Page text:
It’s an interesting and inspiring expression, isn’t it? There seems to be a presumption built into it that collectively we all agree and that floating out there somewhere is an obvious and well illustrated communal opinion. But it’s rarely that simple. More often than not, on some very specific subjects “the people” just don’t agree, and a clear compromise or consensus eludes us. So, the larger challenge may well be… “How do we distill thousands of disparate voices into one vision or course of action?” I mean, let’s face it… it can be hard enough to get four Councilmembers to agree on something, much less the other 45,000 people in our City.
Not that we don’t hear from quite a few people. We do. But in general, we mostly hear from the same persistent individuals or from very passionate people who are concerned about a specific issue. This should be of particular interest to the remaining 40,000 or so of you, who live in Bonita Springs; because for better or for worse, these voices are quite often the only ones that Council hears from and as the saying goes… “Decisions are made by people that show up.” Further complicating the gathering of a more representative community consensus, all of us have a relatively small group of people that we actually see and hear from on a regular basis. If you take a couple of minutes and count for yourself you’ll probably come up with no more than a dozen or so people that you know well and converse with frequently. And I’m betting that the people in your group shared most of the same interests and opinions as you did to begin with. (If not, you probably wouldn’t be hanging out with them in the first place.) This is why during a debate you’ll often hear someone say “Everybody I talk to agrees with me about this!” I have no doubt that statement is true… but does that really qualify it as “the Will of the People”?
All the studies, letters, emails, meetings, workshops, public comment, blogs, polls and conversations at the club and in the grocery store are a good source of raw information; but it is time, the attentive ear, and a little healthy skepticism that provide a steady platform for examining and weighing all of these voices collectively. And beyond anyone’s singular opinion or particular issues that have come before our City, over the last 12 years there have been consistent themes that have solidified. A communal personality or picture of who we are as Bonitians can create a foundation for the decisions that we will make together in the future. So if our community could literally speak as one, perhaps… just perhaps… it would sound something like this…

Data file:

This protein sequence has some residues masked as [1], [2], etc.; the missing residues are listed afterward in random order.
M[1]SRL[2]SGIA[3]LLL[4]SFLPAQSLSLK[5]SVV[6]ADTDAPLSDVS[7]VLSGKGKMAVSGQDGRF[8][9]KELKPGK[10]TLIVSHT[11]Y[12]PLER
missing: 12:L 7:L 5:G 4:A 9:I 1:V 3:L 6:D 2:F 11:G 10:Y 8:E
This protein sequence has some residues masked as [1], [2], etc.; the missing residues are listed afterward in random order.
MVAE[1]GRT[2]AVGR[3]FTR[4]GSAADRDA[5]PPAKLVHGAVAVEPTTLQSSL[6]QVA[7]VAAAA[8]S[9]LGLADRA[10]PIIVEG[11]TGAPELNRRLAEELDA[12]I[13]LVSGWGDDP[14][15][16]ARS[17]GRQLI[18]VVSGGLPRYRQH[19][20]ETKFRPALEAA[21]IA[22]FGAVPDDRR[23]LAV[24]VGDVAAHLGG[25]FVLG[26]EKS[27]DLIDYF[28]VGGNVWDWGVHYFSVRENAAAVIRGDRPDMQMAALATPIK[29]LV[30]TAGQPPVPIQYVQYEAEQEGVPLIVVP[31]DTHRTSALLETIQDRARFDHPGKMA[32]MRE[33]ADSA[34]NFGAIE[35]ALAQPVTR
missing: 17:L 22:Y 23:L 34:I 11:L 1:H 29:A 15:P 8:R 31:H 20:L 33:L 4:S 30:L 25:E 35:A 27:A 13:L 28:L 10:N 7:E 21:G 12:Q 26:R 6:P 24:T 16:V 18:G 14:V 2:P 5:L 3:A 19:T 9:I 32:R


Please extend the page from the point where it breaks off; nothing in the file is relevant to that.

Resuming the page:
We want our City to be represented by strong, common sense leaders that will hear our voices and show compassion and respect to all. We love our beaches and our other natural resources and we want other people to love them too… but not to death. We are generous and kind, but we are not enablers. We understand the need to invest in ourselves and our community, but we demand accountability and efficiency. We want people to have fun, as long as they aren’t too noisy, for too long. We enjoy each other’s company, but we treasure our privacy. We love to go out to eat, but we want to be fit and active. We love being a small town, but we desperately want a successful downtown. We recognize the need for economic development, but we don’t want our City to be over developed. We love to volunteer, but we don’t like being told what we have to do. We like our neighbors, but we like them quiet, clean and law abiding. We love to drive, but we hate traffic. We want government to be light, but not so light that it can’t do some heavy lifting for us when we need it to. We love to play… to play golf, to play cards, to play tennis, to play soccer, to fish, to boat, to shell, to swim, to bike, to walk, to run and to go shopping; but we’re not afraid to work hard for what we believe in. We are proud to be patriotic individuals, and together we will protect our community, our children, our homes and this City we love, with faith and courage.